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Receiving in Advent

“To His own He came, but His own received Him not. But to those who did receive Him, He gave them power to become children of God.” (Jn 1:11)

The house was in readiness. Refrigerators stocked with Thanksgiving fixings, two pots of soup for quick pick-me-ups simmering on the stove, beds changed, gourds and bittersweet bringing fall inside, the table set for twenty-two. Every step was filled with joyful anticipation of the visit of our beloveds whom Covid had kept at distance for far too long. What delight to pour out love on them! They had raised their children in our midst, but after decades across town, business settled them across the country. Such sweet reunion in the air!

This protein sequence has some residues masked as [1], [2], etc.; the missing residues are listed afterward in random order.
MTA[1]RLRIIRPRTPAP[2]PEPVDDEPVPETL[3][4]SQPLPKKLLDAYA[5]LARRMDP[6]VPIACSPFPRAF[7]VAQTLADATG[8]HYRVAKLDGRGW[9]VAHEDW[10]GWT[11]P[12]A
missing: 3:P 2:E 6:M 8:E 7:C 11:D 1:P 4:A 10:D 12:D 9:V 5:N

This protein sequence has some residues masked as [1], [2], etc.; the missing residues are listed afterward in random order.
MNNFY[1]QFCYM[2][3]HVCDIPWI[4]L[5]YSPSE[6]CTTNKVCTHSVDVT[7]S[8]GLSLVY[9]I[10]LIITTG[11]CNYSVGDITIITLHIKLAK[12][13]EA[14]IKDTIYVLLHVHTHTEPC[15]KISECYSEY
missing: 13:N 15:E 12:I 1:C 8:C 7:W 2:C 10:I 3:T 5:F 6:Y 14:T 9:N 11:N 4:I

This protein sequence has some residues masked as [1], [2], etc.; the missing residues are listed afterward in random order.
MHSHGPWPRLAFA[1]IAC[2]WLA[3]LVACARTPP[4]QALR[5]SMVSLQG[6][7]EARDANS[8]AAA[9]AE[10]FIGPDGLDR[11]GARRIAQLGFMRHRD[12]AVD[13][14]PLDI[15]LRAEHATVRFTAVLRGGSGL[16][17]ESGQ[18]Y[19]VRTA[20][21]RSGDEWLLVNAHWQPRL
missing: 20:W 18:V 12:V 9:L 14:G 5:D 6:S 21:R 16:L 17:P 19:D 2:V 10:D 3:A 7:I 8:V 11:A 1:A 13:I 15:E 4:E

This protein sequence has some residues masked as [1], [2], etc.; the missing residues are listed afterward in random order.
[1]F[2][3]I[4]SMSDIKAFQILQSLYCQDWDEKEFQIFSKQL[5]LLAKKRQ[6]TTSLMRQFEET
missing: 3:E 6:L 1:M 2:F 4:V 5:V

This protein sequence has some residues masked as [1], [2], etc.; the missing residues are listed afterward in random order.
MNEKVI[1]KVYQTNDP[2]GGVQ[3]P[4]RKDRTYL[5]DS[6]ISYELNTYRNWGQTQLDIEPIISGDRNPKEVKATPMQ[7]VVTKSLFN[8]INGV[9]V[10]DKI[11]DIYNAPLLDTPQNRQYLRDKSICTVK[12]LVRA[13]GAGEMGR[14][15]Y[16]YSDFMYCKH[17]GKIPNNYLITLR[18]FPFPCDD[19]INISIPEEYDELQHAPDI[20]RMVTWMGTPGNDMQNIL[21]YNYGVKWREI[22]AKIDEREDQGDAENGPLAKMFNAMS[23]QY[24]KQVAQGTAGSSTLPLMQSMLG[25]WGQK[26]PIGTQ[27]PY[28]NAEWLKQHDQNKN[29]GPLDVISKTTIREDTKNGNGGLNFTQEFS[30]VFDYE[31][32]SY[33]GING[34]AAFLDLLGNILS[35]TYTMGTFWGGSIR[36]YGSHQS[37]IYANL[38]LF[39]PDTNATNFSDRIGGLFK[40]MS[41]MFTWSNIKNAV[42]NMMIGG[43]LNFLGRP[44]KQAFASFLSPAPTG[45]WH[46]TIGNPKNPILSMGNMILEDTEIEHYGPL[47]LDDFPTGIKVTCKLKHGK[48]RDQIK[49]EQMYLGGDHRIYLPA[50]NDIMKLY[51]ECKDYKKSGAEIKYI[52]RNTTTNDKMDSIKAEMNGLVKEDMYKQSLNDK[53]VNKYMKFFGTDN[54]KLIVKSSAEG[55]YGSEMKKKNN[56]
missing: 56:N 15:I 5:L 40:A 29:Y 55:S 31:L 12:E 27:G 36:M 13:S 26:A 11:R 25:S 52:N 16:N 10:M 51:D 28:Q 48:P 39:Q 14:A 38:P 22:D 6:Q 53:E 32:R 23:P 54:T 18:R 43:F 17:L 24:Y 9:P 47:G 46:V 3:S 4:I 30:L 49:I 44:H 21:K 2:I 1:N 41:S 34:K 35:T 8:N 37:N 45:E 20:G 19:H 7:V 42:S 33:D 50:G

Yet loath as I was to admit it, an undeniable shift saturated the air as the visit unfolded. Our beloveds’ lives seemed charged with a level of sophistication that rendered all my homey welcome banal. “Stop it,” I thought. “Just keep loving.” No voice of the “accuser” welcome here. But the reserve–often chill–on the other side was palpable. A certain emptiness began to usurp the familiar joy of heart-connections and simple pleasures shared. Had they “moved on” in their lives past a point of no return? My whole being rejected such a thought. After the hub-bub was over and plains, trains and automobiles took our crowd away, I brought my ever-so-sad heart to Jesus in the Adoration Chapel. The sting of rejection hurt. “Unrequited love,” I wrote in my journal. Even as I rolled my eyes at such drama, those words felt so real. I stared up at Him in the monstrance. Immediately came the words from St. John’s Gospel, the opening chapter, “To His own He came, and His own received Him not.” Jesus knew this sting of love-with-no-place-to-go. His Mother knew it with Him. And as I tasted their vast sorrows of “unrequited love” through my small one, I was overcome with gratitude for the cosmic rejections they willingly suffer so my hurting heart could find a home. Here was an invitation for a new intimacy with Jesus and His Mother–an exchange of consolations, heart-to-heart. Thank you, my dearest Jesus…I have often felt so insufficient when it comes to meditating upon your Passion, which the saints urge us to do–but in your love you entice me there through the passions you allow in my own life. No wonder that lament burst forth from you, “Jerusalem, Jerusalem, how I longed to gather your children together, as a hen gathers her chicks under her wings, and you were not willing” (Mat 23:37). How you yearn to give us your treasure, as I yearned to give mine, and what profound sadness when it is not received.